Saturday, September 24, 2011

Feel better and move better (for free)

Today, I thought I would post links to some articles I have particularly useful for the mobility/flexibility aspect of my training.  These articles took a bit of searching to find, but were well worth the trouble since each article has a good explanation of all the exercises/stretches and what they do, without a lot of vague information and anecdotal commentary.  Here they are:

Looking for a Catch-All Mobility Drill? Look no further - This is my favorite of all the articles thus far.  Short, sweet, to-the-point, and written by well respected sports rehabilitation specialist Eric Cressey.  This mobility drill is easy to learn and perform, and requires no equipment.  It's great before doing a lower-body workout, but I think it feels so good in general that I would recommend it to people who don't even exercise.

The Stretching Roundtable, part II - Although there isn't much in this article as far as exercises go (and my hatred for Chris Shugart ), I think most of the information that is discussed is quite valid and is important for athletes to know--and, to a lesser extent, the general population--to prevent injuries before and after workouts.  Warning: There is some adult humor on this website.  If you are offended by such jokes, you should probably stay away.

Lower Body Warm-Up -10 Minutes to Better Performance - This article has a wealth of good information about pre-workout mobility/flexibility drills and how to perform them.  Mr. Tumminello's muscle/CNS activation routines are also pretty useful and a lot of people in the fitness industry recommend similar pre-workout strategies (although that doesn't necessarily make it effective, from a scientific point of view).  I personally employ some of the exercises mentioned in the article in some of my own workouts.  However, my one gripe is I wish the videos would just show a simple demonstration of how the exercise is done instead of Mr. Tumminello blabbing on for five minutes over an exercise that takes 10 seconds to perform.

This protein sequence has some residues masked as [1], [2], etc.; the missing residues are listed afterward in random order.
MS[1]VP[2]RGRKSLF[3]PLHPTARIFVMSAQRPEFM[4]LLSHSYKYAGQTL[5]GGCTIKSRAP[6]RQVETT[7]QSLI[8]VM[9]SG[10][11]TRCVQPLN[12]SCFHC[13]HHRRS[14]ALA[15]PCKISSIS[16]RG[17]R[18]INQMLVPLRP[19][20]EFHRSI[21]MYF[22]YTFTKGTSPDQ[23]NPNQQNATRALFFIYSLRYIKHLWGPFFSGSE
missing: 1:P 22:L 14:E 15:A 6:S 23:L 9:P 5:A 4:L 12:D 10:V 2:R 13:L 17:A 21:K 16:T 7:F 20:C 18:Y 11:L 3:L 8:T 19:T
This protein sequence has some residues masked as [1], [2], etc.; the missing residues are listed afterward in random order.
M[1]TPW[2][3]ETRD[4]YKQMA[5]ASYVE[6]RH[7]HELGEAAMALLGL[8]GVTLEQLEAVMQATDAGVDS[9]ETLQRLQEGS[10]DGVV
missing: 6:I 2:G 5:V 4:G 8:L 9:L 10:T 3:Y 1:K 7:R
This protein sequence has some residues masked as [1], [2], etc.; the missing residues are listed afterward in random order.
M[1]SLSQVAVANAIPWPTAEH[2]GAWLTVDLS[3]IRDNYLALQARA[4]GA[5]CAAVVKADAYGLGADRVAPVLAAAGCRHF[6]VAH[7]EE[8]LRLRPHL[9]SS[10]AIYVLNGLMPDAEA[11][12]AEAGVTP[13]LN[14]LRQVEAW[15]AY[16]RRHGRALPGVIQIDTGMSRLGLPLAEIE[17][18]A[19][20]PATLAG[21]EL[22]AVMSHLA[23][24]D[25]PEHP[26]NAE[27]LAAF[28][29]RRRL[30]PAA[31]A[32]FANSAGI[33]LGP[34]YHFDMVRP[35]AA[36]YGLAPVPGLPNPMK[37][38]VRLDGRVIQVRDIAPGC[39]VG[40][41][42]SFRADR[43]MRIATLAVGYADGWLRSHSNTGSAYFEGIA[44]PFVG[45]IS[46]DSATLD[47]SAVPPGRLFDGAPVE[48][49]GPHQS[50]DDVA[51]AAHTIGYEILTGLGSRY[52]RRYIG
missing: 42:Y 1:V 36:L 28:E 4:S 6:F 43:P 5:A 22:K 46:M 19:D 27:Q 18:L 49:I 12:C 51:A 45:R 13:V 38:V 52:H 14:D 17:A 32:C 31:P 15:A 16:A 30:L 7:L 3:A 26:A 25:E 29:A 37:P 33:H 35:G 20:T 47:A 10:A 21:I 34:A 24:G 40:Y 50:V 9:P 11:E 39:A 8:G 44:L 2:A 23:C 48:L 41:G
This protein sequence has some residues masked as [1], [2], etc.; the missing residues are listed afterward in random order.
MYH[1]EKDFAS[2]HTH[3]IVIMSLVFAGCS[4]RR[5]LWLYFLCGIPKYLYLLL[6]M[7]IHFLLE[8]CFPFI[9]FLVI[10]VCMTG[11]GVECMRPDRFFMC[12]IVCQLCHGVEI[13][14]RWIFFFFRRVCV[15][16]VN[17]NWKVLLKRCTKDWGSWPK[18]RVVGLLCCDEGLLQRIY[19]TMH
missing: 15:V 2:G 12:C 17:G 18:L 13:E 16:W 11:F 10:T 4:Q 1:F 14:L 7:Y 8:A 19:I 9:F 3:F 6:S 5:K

The Great Eight Static Stretches  - These are some of the simplest, yet most effective static stretches for pretty much everyone.  My favorite is the "Kneeling Wide-Stance Rock-Back Stretch".... it feels so good!  Great for after long days at work or a few hours after a workout.  Written by Eric Cressey, Bill Hartman and Mike Robertson to boot.

Well, that's it for now.  I hope you folks out there in internet land can make this information useful to you as well.  I will be keeping my eyes open for similar articles and post an updated list in the future.

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